Since you have been at Wake for a long time – both as a student and a staffer – you must have a favorite place on campus..? When I was a student, my favorite place on campus was the Quad right in front of Wait Chapel. I enjoyed hanging out with friends and relaxing after classes when the weather was warm. It’s also a beautiful view of both Wait Chapel and Reynolda Hall. Now my favorite place on campus is the Muslim Students Lounge in Collins Hall. It was a space that was created especially for the use of our Muslim community, with a dedicated prayer space and a lounge area for students to hang out or have programs.

How would you explain your job in layperson’s terms? I am primarily responsible for providing a variety of support for our Muslim students, faculty and staff. This comes in the form of pastoral care, spiritual support, providing religious programming, organizing the weekly prayer service, as well as planning holy day services on campus.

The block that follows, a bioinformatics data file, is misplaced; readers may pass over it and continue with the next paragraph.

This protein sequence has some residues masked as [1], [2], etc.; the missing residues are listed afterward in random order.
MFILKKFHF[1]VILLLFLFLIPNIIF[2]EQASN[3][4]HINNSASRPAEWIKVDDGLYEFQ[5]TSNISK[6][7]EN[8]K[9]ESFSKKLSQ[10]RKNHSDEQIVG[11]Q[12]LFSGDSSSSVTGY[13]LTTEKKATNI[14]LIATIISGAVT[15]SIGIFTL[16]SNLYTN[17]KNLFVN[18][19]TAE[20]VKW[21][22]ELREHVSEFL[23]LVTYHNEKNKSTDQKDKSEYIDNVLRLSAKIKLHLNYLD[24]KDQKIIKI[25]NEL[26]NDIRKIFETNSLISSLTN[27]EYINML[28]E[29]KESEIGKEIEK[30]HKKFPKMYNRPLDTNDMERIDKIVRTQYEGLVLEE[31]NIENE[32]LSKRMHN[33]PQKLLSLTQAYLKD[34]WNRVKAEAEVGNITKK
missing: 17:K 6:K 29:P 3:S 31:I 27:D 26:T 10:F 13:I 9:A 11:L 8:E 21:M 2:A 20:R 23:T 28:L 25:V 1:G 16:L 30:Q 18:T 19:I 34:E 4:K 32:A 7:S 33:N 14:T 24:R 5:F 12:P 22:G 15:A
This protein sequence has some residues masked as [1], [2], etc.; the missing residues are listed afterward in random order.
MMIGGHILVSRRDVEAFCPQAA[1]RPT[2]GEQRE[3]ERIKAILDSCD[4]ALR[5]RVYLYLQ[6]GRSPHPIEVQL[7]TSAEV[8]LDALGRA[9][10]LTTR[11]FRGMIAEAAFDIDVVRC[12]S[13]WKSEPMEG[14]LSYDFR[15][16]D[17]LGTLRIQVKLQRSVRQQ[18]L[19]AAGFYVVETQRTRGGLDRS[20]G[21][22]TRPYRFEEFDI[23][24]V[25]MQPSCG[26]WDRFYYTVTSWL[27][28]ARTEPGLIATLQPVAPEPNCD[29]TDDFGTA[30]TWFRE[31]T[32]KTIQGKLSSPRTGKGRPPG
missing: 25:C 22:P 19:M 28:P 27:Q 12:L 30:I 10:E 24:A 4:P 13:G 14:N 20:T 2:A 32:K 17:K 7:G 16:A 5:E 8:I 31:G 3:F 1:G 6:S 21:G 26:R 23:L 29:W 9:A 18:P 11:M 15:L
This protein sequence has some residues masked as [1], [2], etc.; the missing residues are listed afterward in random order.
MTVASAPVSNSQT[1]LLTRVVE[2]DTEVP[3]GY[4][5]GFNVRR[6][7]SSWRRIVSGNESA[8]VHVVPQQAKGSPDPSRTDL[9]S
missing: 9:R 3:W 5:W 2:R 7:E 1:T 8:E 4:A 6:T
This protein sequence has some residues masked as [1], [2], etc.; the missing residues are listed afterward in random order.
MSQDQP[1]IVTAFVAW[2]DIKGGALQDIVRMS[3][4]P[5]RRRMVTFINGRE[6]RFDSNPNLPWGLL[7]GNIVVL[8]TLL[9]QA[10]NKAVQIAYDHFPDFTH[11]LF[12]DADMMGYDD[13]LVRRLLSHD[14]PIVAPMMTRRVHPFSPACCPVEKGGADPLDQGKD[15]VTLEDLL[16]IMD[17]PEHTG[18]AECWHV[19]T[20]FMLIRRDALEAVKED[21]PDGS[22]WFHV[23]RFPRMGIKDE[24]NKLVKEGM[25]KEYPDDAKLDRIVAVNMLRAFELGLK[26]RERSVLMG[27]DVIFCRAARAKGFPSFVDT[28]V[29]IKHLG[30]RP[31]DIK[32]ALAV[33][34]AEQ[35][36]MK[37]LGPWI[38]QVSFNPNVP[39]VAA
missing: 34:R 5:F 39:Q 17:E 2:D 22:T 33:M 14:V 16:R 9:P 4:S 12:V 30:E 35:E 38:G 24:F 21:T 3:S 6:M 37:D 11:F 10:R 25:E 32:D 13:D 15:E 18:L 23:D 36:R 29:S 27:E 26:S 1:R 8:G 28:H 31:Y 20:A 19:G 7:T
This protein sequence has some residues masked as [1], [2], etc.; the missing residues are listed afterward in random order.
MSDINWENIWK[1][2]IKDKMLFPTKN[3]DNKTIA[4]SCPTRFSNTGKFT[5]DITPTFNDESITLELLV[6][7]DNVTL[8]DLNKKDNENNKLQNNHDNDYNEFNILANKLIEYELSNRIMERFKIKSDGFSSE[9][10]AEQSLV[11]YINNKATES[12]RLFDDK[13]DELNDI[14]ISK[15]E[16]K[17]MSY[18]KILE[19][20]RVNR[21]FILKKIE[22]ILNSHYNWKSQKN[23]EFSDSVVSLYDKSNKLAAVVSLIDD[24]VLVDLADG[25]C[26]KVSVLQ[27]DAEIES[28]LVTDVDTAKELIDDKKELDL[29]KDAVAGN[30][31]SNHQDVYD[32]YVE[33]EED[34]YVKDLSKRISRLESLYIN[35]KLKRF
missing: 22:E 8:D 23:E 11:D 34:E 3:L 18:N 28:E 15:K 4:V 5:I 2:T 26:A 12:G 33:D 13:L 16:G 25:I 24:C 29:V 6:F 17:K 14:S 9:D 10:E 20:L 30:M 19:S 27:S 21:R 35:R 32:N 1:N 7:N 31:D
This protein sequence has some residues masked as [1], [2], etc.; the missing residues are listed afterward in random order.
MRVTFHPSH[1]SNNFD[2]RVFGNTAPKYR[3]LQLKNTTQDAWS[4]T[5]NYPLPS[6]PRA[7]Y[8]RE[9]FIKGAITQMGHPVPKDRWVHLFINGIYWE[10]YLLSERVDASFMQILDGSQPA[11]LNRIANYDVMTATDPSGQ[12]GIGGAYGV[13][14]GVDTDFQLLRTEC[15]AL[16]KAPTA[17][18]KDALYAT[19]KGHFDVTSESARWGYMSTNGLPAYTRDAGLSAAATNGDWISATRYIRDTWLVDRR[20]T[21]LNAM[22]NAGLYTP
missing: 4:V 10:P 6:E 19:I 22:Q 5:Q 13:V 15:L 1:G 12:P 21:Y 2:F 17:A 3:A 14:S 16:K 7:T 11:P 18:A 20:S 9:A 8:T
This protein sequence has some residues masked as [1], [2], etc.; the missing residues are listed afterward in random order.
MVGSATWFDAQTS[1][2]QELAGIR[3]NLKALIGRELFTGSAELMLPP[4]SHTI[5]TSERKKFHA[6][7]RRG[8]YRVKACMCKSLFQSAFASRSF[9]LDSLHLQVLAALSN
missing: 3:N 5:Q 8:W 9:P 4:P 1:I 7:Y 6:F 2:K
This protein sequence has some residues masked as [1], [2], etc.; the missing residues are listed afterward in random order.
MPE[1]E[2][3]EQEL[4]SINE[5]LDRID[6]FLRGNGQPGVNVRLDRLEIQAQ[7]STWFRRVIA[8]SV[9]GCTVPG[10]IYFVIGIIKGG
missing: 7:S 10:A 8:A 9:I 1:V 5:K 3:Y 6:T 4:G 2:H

I directly oversee the Muslim Students Association and advise them in the programming that they offer Muslim students. I engage with students on a weekly basis in my work, either through the programs that I organize or through drop-ins for pastoral care. Essentially pastoral care is providing a listening ear for anything that our students are challenged with, and to give suggestions or advice if that’s what they’re looking for. But I want everyone to know that although I am a Chaplain for Muslim Life, I serve the entire Wake Forest community.